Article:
No matter the size of your farm, equipment is a must-have to help you get the job done efficiently. Buying used equipment can be a great way to save, but if you’re not careful, you could find yourself worse off than before. This guide will show you the pros and cons of buying used equipment, questions to ask about the equipment, and some best practices for finding the right unit.
Pros of Buying Used Farm Equipment
- A cheaper price tag – For a lower price, you may be able to get used equipment that does essentially the same thing as the new equipment you were considering – and keep your cost and payment lower. New equipment also depreciates faster, which is another important consideration.
- Good quality isn’t hard to find – Many pieces of used equipment are available and still in great working order. Check your local dealers, neighbors, and even online - you can find them just about anywhere!
- Financing is available – Just because it doesn’t have a big price tag doesn’t mean you can’t find a financing program to help. We can help with new and used equipment purchases!
Cons of Buying Used Equipment
- Older technology – Depending on how old the equipment is, you could be missing out on more recent technology that helps make farming easier, reduces input cost, and provides labor savings. Retrofitting it later with technology could get expensive, too. It is important to weigh the savings over the benefits.
- Unknown Past – Just like a used vehicle, you may not know exactly how the previous owner cared for their equipment.
Although that last one may be enough to send some running for the shiny, new equipment lots, our next section will help you determine what kind of condition the equipment is in before you make a decision!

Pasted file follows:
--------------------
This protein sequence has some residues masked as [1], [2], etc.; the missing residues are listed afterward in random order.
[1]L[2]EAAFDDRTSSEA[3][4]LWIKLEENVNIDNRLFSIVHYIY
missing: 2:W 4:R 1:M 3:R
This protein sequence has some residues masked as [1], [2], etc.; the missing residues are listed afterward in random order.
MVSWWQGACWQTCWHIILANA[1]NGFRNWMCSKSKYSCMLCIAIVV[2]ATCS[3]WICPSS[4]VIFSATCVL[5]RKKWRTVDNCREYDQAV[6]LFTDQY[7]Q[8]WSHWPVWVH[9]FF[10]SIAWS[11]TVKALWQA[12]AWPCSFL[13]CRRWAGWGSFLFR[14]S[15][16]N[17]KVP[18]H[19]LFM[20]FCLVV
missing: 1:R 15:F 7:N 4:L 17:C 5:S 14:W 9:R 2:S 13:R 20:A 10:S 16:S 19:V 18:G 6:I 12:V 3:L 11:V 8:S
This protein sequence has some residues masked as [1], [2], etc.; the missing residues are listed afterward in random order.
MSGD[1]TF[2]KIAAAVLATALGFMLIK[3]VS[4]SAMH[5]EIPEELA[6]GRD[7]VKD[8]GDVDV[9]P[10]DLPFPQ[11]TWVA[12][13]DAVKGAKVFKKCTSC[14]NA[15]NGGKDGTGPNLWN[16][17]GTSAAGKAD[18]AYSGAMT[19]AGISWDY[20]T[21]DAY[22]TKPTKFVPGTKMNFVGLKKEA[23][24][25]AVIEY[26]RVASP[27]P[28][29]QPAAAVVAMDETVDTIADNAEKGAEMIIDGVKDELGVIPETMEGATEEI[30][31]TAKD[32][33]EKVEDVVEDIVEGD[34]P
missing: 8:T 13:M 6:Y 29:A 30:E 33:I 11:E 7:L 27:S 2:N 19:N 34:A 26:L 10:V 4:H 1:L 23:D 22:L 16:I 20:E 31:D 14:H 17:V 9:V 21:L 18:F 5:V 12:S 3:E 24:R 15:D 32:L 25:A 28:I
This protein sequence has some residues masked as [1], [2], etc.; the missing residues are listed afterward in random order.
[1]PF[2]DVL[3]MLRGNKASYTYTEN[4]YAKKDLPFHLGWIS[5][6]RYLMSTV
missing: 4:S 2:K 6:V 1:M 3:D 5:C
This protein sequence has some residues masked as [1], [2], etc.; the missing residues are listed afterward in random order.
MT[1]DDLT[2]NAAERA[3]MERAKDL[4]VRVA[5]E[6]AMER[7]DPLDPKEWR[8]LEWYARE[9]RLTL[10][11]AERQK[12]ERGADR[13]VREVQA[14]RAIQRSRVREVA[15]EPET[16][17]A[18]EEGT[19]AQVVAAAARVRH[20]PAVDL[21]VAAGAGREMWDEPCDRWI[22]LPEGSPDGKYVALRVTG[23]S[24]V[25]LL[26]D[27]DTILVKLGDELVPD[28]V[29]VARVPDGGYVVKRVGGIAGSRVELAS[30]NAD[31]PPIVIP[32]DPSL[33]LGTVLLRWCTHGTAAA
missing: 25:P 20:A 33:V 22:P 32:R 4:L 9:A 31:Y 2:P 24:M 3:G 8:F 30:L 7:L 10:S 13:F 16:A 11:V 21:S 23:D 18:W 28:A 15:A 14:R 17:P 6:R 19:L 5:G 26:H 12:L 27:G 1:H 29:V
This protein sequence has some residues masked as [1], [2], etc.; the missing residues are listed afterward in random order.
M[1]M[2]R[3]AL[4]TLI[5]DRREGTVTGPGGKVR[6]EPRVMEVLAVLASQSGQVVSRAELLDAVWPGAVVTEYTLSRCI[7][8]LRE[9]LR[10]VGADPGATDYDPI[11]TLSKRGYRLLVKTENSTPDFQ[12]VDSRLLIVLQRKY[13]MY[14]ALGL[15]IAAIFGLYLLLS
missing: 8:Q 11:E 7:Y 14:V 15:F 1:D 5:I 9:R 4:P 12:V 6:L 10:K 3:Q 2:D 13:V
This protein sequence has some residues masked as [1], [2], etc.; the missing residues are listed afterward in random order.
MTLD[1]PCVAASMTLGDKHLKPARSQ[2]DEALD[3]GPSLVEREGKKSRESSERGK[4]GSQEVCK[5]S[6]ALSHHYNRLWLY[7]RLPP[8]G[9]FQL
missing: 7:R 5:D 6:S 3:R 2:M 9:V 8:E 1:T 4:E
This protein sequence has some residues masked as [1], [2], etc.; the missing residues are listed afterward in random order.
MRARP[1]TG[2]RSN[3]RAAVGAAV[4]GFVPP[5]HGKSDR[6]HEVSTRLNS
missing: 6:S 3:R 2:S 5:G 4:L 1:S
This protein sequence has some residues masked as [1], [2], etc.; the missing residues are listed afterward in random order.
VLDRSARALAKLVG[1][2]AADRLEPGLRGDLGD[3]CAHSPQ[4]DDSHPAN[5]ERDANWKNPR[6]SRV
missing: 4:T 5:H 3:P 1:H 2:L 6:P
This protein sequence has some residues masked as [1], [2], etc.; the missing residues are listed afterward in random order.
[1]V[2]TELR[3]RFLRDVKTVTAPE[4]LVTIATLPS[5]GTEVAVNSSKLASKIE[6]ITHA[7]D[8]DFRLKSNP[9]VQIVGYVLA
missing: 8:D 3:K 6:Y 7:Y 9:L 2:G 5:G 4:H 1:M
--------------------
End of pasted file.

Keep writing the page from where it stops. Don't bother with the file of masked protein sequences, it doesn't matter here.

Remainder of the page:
What to look for in Used Farm Equipment
How can I tell if the used equipment I want to buy is still in good shape?
As we mentioned earlier, many pieces of used equipment are still in good shape, however it is important to do due diligence on any equipment you want to potentially buy – know what to look for, good and bad.
Do your research - If you’re not an expert on equipment, take the time to educate yourself on how the equipment should work, what the working parts/wear points should look like, and the differences between manufacturers and models. The important part here is that it’s not just the mechanical parts you need to know about - it’s equipment specific too! For example, on a baler, you’ll want to look at the bale chamber and the bale floor.
Besides going on the internet to read reviews or contribute to forums, talking to other farmers about the equipment they use can be very helpful. Once you go to see the piece of equipment, have a set of questions ready to go (further down!), and don’t be afraid to take notes! You’ll thank yourself later as you continue shopping around.
Take someone with you – There’s nothing like having an expert at your side – a mechanic, other farmer, etc. They should be able to point out any potential problem areas and give you an idea of how much repairs may cost in the future.